- You install an instance of Microsoft SQL Server 2008 R2 or Microsoft SQL Server 2012 on a computer.
- Concurrent statements that resemble the following are executed in the instance:Or, you run a query that contains the following code:
CREATE PROC p AS RETURN (
); EXEC p;
- The CPU usage is consistently high, and the work threads are in runnable state.
- The contention for the QUERY_EXEC_STATS spinlock is high.
For example, the spin count, the possible collisions, and the back-off values for the QUERY_EXEC_STATS spinlock increase quickly.
Note For more information about how to monitor the QUERY_EXEC_STATS spinlock, see the "More information" section.
In this scenario, slow performance might occur.
Cumulative update information
SQL Server 2012The fix for this issue was first released in Cumulative Update 1 for SQL Server 2012. For more information about this cumulative update package, click the following article number to view the article in the Microsoft Knowledge Base:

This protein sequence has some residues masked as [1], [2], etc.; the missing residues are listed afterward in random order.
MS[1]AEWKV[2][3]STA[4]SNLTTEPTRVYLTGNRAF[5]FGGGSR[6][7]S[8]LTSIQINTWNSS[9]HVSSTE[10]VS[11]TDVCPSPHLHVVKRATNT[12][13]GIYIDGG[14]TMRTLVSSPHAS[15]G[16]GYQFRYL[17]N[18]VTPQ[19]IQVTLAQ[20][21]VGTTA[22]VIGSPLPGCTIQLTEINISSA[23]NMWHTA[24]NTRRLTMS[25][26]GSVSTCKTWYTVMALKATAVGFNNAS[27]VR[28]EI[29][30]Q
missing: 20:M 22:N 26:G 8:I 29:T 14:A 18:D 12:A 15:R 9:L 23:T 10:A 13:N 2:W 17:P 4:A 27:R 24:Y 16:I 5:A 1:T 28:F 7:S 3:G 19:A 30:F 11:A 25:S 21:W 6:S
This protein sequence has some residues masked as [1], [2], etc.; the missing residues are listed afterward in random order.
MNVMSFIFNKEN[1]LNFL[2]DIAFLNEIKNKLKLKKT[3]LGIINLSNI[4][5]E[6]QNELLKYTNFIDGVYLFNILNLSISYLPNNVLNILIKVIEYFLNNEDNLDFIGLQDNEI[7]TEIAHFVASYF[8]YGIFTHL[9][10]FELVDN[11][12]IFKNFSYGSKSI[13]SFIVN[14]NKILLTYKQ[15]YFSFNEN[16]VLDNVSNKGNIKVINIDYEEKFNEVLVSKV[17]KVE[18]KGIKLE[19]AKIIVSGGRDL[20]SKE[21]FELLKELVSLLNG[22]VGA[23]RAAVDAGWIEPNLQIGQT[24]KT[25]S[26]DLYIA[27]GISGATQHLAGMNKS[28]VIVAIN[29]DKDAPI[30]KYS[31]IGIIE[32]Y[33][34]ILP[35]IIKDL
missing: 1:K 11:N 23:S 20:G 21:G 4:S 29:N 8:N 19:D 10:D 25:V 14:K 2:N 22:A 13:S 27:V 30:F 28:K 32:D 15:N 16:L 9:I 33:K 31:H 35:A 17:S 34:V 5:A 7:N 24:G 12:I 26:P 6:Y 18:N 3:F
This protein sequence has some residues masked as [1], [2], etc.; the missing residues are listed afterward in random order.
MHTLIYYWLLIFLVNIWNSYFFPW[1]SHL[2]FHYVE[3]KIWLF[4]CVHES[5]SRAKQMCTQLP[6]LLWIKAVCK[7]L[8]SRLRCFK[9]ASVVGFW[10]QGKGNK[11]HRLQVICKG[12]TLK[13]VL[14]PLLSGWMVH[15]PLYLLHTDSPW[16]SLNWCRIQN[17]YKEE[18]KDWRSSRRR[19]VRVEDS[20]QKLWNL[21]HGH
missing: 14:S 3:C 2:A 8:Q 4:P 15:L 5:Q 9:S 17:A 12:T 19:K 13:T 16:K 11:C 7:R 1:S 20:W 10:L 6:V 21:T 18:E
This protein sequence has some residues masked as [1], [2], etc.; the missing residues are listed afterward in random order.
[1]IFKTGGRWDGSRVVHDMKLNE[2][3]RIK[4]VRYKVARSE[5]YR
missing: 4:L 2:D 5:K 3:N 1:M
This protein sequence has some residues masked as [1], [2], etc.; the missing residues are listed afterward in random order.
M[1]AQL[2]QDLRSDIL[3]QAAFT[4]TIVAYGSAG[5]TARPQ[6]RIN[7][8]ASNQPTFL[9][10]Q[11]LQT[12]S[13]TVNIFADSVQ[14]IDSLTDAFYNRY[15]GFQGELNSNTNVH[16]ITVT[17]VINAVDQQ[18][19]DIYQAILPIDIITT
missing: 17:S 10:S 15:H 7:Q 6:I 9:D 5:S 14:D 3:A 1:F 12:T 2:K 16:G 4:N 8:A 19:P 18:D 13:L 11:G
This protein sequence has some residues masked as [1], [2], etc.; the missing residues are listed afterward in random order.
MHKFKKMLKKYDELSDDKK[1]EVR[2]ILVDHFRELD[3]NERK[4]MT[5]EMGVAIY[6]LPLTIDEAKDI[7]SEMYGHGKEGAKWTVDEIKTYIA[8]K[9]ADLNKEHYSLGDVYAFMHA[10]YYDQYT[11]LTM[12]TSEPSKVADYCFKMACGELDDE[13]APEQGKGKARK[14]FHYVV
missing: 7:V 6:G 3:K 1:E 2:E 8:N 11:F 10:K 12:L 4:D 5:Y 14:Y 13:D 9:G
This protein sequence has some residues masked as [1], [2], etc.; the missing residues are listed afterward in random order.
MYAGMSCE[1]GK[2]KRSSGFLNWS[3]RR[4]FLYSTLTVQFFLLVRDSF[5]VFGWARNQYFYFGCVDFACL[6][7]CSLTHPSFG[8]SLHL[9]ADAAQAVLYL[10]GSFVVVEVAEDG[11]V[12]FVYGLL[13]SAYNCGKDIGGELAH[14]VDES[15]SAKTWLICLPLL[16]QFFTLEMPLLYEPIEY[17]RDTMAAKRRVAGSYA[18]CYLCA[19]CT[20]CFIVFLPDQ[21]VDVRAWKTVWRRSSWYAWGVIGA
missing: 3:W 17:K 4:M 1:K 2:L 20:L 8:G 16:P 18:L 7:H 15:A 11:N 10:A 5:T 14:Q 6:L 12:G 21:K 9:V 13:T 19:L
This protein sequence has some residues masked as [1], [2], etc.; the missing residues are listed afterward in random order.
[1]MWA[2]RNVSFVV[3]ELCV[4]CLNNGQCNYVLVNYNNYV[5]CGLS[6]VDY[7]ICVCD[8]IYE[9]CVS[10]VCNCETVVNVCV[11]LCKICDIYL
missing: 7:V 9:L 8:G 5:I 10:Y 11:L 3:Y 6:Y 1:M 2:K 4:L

Cumulative update package 5 for SQL Server 2008 R2 SP1The fix for this issue was first released in Cumulative Update 5. For more information about how to obtain this cumulative update package for SQL Server 2008 R2 SP1, click the following article number to view the article in the Microsoft Knowledge Base:
SET NOCOUNT ON
CREATE TABLE #spins([Spinlock Name] varchar(50),Collisions numeric,Spins numeric,[Spins/Collision] float,[Sleep Time (ms)] numeric,Backoffs numeric, InsertTime datetime DEFAULT GETDATE())
DECLARE @counter int = 1
WHILE @counter < 10
INSERT INTO #spins ([Spinlock Name], Collisions, Spins, [Spins/Collision], [Sleep Time (ms)], Backoffs) EXECUTE ('DBCC SQLPERF (''SPINLOCKSTATS'') WITH NO_INFOMSGS')
WAITFOR DELAY '00:00:05'
SET @counter +=1
SELECT * FROM #spins WHERE [Spinlock Name] = 'QUERY_EXEC_STATS' ORDER BY InsertTime
DROP TABLE #spins
Article ID: 2662301 - Last Review: Nov 19, 2012 - Revision: 1